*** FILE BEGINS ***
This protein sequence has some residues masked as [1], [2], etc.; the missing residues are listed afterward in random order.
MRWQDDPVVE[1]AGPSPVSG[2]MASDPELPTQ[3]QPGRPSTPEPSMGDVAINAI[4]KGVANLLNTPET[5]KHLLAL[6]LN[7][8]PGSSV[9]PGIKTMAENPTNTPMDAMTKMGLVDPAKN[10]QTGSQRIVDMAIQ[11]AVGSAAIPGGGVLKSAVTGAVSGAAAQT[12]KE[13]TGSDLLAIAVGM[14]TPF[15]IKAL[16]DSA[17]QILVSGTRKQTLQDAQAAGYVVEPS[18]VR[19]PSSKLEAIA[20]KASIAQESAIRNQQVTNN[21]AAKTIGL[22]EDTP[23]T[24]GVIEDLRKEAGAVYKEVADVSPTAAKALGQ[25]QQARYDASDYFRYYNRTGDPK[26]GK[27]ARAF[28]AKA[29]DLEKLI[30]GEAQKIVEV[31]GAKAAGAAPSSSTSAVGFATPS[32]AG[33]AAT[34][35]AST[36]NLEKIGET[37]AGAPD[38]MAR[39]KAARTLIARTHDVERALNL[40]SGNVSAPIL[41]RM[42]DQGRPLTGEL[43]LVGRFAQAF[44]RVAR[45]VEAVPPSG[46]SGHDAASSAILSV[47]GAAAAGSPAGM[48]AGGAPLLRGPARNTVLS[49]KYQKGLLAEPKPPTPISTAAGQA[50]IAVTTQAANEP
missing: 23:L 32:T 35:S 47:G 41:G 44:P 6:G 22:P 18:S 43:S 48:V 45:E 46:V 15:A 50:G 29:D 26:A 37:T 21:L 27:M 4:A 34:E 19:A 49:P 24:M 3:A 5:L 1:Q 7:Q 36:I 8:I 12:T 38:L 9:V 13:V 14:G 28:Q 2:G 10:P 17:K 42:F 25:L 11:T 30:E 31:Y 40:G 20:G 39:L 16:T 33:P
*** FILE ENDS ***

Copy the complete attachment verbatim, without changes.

This protein sequence has some residues masked as [1], [2], etc.; the missing residues are listed afterward in random order.
MRWQDDPVVE[1]AGPSPVSG[2]MASDPELPTQ[3]QPGRPSTPEPSMGDVAINAI[4]KGVANLLNTPET[5]KHLLAL[6]LN[7][8]PGSSV[9]PGIKTMAENPTNTPMDAMTKMGLVDPAKN[10]QTGSQRIVDMAIQ[11]AVGSAAIPGGGVLKSAVTGAVSGAAAQT[12]KE[13]TGSDLLAIAVGM[14]TPF[15]IKAL[16]DSA[17]QILVSGTRKQTLQDAQAAGYVVEPS[18]VR[19]PSSKLEAIA[20]KASIAQESAIRNQQVTNN[21]AAKTIGL[22]EDTP[23]T[24]GVIEDLRKEAGAVYKEVADVSPTAAKALGQ[25]QQARYDASDYFRYYNRTGDPK[26]GK[27]ARAF[28]AKA[29]DLEKLI[30]GEAQKIVEV[31]GAKAAGAAPSSSTSAVGFATPS[32]AG[33]AAT[34][35]AST[36]NLEKIGET[37]AGAPD[38]MAR[39]KAARTLIARTHDVERALNL[40]SGNVSAPIL[41]RM[42]DQGRPLTGEL[43]LVGRFAQAF[44]RVAR[45]VEAVPPSG[46]SGHDAASSAILSV[47]GAAAAGSPAGM[48]AGGAPLLRGPARNTVLS[49]KYQKGLLAEPKPPTPISTAAGQA[50]IAVTTQAANEP
missing: 23:L 32:T 35:S 47:G 41:G 44:P 6:G 22:P 18:S 43:S 48:V 45:E 46:V 15:A 50:G 29:D 26:A 37:T 21:L 27:M 4:A 34:E 19:A 49:P 24:M 3:A 5:L 1:Q 7:Q 36:I 8:I 12:T 38:L 9:V 13:V 14:G 28:Q 2:G 10:P 17:K 42:F 25:L 11:T 30:E 31:Y 40:G 20:G 39:L 16:T 33:P